‘Strategy has proven extremely successful’
The National Library of Ireland is using free and open source software where possible. The public institute also encourages code contributions of IT staff members to open source software development projects.
“The strategic decision to participate in open source has proven extremely successful”, the NLI writes in a briefing document. “It enables the NLI to put in place the core components of a modern digital library infrastructure despite a small technical team."
Open source is used in all parts of the NLI’s digital library infrastructure. Linux systems are used for web services, for middleware systems and for managing digital assets. The state-funded organisation also uses open source development and testing tools.
The NLI says that using and contributing to open source is a key means of delivering its services: collecting, preserving and making accessible collections of national significance. “By using open source, the NLI benefits from the resources and expertise of countless developers and domain experts worldwide”, the government-funded institute writes in its briefing document.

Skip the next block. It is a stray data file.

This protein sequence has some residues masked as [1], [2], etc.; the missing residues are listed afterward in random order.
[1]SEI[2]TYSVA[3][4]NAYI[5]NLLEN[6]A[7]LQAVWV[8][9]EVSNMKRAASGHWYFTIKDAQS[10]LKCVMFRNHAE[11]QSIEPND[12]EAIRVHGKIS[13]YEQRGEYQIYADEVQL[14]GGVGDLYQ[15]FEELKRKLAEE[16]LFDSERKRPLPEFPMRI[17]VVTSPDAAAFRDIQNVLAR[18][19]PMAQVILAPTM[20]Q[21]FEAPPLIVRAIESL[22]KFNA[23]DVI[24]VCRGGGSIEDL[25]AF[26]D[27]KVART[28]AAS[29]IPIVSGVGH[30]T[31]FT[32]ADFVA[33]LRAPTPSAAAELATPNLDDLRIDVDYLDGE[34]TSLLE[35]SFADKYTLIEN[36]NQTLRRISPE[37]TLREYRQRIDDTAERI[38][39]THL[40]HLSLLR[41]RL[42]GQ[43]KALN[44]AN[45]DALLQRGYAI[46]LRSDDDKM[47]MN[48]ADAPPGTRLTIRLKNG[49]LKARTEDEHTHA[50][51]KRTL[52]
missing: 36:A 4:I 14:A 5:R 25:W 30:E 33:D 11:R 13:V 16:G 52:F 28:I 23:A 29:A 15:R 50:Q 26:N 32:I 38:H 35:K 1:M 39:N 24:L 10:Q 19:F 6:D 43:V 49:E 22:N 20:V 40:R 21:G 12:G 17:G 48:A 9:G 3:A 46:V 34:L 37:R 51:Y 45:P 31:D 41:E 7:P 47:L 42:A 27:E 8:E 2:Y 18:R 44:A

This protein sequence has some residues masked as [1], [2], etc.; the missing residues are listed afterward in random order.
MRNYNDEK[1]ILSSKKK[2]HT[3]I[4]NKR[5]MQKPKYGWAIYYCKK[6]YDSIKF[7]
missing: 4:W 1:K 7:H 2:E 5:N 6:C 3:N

The NLI is contributing to the development of an open source digital repository system, based on two management solutions for digital asset, Hydra and Fedora Repository. “These allow the NLI to ensure the long-term management and preservation of over 40 Terabytes of digitised material, and to tackling the complex task of collecting ‘born digital’ collection material in the future.”
The National Library is also involved in the development of the VuFind search engine, “now used by thousands of libraries around the world”. For its contributions to VuFind, the NLI was awarded Ireland’s first ever eGov Open Source Award in 2011.
This year, NLI was again nominated for the award, for its Parish Registers at the NLI’ project. The library is making available online its collection of microfilms dating from the 1950s and 1960s. These contain records of baptisms and marriages from almost all Catholic parishes in Ireland and Northern Ireland from the 1740s to the 1880s.